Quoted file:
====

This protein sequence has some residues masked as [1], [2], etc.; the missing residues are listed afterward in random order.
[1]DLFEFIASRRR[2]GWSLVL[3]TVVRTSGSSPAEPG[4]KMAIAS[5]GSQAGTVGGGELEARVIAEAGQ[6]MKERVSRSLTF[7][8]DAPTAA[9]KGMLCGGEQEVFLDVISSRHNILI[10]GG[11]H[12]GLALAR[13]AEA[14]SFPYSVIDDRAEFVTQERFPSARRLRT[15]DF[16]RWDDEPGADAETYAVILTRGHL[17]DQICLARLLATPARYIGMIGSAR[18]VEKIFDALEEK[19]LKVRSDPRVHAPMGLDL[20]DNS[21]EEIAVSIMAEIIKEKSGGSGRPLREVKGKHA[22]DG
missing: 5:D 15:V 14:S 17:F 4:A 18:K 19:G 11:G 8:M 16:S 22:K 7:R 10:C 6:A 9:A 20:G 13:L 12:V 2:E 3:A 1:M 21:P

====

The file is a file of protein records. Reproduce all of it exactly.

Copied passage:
This protein sequence has some residues masked as [1], [2], etc.; the missing residues are listed afterward in random order.
[1]DLFEFIASRRR[2]GWSLVL[3]TVVRTSGSSPAEPG[4]KMAIAS[5]GSQAGTVGGGELEARVIAEAGQ[6]MKERVSRSLTF[7][8]DAPTAA[9]KGMLCGGEQEVFLDVISSRHNILI[10]GG[11]H[12]GLALAR[13]AEA[14]SFPYSVIDDRAEFVTQERFPSARRLRT[15]DF[16]RWDDEPGADAETYAVILTRGHL[17]DQICLARLLATPARYIGMIGSAR[18]VEKIFDALEEK[19]LKVRSDPRVHAPMGLDL[20]DNS[21]EEIAVSIMAEIIKEKSGGSGRPLREVKGKHA[22]DG
missing: 5:D 15:V 14:S 17:F 4:A 18:K 19:G 11:G 8:M 16:S 22:K 7:R 10:C 6:A 9:A 20:G 13:L 12:V 2:E 3:A 1:M 21:P